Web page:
brb
Instructor

The Monza GT gets my vote.
tbm3fan
Pit Crew

The word "groovy" caught my eye mainly because I was a teenager back in the 60s and understand the term quite well as I was present. Was the author a teenager back then, I wonder, to have lived during the period of it's use? That means he is at least older than 69. Groovy was not used in the context of these cars much less were that many American teenagers aware of these cars back then. I wasn't as like all my teenager friends we were focused on what we could afford and drooled over the American muscle cars we couldn't afford.
DUB6
Specialist

Well, the author can actually be a LOT younger than you (and me) @tbm3fan - because "groovy" came back into the trendy lexicon with the release of the Austin Powers movies (starting in 1997).  And I think the "Swinging Sixties" term was also tossed around in that franchise (as the time period was supposed to represent the '60s).  So, when I see "groovy", I harken back to Flower Power, Haight-Asbury, Peace Signs, and Pop Music - stuff from 1968 lingo.  But someone who was in High School in 1998 - 30 years later - might actually recognize and use the same phrases simply because they were a fan of the movies!  As they sometimes say, "everything old is new again"... 😃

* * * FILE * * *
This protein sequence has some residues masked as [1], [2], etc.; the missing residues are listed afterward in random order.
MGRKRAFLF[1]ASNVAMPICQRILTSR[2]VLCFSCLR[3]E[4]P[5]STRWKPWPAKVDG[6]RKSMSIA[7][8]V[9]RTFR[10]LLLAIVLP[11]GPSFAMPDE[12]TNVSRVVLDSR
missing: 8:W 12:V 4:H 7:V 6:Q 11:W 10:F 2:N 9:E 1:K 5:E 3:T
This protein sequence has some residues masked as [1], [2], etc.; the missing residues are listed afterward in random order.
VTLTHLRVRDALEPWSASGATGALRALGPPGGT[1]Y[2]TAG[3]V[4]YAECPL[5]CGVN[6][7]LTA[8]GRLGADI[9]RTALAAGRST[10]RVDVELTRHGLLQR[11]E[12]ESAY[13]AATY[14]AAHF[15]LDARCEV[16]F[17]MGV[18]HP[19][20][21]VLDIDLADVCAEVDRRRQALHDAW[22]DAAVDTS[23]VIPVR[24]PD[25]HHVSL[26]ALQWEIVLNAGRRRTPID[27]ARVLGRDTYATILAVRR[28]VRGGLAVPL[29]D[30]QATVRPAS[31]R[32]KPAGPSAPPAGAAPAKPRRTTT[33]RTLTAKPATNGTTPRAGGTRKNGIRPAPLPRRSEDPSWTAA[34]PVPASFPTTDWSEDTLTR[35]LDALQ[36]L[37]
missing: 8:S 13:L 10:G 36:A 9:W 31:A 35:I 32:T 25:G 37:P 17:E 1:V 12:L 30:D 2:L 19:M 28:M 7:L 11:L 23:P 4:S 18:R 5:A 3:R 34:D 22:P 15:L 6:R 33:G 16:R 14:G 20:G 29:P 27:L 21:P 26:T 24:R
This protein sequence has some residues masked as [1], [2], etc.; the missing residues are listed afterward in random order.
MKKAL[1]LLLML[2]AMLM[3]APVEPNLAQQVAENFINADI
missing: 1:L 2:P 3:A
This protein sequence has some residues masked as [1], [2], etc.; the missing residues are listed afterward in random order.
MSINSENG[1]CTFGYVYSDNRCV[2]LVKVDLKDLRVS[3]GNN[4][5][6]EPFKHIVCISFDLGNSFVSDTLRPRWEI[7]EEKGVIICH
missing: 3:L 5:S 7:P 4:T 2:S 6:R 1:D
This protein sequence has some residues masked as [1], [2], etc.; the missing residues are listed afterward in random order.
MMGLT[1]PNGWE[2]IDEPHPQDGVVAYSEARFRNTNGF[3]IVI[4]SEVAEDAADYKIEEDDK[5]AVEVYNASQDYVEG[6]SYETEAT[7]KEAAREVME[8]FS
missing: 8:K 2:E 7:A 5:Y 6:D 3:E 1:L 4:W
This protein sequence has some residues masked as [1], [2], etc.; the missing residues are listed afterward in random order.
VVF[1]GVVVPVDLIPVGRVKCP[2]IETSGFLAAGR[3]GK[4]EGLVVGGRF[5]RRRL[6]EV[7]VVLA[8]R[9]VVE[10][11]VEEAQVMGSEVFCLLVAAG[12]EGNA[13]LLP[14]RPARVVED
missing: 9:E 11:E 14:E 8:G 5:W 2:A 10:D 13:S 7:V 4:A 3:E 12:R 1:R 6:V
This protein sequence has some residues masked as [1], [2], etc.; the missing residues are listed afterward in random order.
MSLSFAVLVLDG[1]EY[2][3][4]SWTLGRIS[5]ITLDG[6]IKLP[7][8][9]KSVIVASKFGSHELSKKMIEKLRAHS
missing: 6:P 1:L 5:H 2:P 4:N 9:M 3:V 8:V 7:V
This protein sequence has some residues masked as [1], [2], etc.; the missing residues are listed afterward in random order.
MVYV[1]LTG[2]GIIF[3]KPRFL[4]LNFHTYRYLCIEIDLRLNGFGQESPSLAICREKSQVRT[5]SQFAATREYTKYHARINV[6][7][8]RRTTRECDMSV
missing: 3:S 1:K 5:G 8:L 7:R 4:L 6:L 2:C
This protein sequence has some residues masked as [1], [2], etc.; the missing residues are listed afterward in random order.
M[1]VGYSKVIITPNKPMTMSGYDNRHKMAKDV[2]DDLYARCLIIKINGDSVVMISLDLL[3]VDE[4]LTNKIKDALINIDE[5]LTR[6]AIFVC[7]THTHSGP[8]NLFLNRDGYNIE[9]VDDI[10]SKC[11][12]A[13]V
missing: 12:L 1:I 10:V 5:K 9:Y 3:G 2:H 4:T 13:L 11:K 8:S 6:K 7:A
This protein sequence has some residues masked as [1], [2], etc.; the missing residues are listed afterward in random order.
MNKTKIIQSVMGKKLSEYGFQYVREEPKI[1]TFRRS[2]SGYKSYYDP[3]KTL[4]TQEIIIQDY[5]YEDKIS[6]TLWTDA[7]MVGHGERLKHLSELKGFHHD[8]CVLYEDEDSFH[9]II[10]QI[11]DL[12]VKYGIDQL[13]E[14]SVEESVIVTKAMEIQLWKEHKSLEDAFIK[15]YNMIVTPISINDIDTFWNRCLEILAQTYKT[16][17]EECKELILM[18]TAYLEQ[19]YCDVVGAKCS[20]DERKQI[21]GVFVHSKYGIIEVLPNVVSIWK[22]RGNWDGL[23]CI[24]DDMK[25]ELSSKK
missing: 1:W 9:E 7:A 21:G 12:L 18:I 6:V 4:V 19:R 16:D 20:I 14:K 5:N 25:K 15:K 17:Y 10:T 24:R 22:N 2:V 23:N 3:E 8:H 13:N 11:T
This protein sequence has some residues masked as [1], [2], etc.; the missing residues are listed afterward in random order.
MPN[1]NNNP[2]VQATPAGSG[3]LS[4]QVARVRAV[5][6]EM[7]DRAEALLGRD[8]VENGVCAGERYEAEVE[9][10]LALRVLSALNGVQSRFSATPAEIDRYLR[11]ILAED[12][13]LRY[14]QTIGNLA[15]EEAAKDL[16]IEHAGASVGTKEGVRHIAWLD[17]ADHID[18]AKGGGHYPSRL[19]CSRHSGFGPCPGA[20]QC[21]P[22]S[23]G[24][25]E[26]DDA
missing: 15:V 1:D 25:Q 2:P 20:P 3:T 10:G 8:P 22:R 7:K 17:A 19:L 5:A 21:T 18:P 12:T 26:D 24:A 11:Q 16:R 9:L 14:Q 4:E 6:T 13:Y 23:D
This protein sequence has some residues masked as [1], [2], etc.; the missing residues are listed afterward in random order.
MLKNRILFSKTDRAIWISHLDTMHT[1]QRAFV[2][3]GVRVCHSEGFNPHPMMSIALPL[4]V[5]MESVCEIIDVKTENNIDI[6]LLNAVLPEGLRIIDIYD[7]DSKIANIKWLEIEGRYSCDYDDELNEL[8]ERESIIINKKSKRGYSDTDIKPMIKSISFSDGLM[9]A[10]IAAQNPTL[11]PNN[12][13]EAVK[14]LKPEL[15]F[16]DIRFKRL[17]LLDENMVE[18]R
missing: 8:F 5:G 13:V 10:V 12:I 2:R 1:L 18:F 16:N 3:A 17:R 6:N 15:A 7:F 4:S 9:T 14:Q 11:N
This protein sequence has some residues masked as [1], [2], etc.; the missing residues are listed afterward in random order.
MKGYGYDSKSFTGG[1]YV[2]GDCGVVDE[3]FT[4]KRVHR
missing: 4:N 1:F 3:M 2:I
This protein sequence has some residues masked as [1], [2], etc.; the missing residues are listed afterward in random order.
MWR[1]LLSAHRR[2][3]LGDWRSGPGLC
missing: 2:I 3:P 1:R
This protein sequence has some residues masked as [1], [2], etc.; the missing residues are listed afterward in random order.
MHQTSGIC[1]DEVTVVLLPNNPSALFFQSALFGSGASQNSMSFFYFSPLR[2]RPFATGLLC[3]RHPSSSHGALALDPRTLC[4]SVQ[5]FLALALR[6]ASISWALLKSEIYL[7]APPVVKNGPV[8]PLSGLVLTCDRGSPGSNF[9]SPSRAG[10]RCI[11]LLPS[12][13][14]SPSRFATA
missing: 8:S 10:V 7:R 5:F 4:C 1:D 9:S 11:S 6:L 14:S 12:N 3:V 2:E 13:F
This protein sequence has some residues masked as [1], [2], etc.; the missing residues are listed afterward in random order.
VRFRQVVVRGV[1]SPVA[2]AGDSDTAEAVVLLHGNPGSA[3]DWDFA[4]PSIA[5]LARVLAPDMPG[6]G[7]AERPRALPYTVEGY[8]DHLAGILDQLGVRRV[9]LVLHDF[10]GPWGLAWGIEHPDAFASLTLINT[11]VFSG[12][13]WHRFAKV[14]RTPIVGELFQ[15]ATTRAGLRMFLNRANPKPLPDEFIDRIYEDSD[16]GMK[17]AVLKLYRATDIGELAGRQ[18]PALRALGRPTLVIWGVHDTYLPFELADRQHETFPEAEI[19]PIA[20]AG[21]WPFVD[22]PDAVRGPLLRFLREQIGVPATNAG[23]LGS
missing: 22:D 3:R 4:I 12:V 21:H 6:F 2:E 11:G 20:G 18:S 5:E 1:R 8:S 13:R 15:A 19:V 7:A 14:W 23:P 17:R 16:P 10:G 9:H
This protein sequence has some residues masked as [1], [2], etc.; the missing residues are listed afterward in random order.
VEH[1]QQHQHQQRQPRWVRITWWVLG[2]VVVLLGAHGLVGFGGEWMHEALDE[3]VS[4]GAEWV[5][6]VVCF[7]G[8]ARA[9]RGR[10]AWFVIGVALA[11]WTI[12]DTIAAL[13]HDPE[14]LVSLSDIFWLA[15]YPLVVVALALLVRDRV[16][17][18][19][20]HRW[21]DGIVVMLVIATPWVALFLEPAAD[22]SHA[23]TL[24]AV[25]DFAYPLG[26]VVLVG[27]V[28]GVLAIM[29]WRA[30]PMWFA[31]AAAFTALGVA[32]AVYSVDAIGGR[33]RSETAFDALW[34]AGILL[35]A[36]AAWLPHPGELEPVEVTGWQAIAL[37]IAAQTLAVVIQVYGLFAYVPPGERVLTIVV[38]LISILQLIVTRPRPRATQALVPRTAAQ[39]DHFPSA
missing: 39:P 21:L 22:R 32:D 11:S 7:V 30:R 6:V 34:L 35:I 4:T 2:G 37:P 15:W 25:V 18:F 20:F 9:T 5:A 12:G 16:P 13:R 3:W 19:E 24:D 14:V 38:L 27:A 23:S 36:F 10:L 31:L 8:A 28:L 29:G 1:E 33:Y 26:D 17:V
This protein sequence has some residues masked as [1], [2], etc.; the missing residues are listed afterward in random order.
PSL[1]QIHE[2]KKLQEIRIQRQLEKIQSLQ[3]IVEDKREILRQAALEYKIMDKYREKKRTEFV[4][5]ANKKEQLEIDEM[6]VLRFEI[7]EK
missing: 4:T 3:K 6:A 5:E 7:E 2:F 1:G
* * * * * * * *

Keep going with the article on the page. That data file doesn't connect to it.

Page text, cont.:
DUB6
Specialist

 Far Out Dude  😎

Sajeev
Community Manager

As a fan of Jazz music from the 50s and up, I find the word groovy to be appropriate for the era. Yes, I am just a Gen X-er, but there were plenty of hip cats in the jazz scene that seemed to use it???

DUB6
Specialist

True Dat, @Sajeev.  But in the jazz arena I suspect it had a context more related to music than in either the Hippie days or the Shagalicious world of Goldmember.  As in, "that cat really gets in the groove with that slap bass!"  Which sort of morphed into, "that Saxman is groovy!"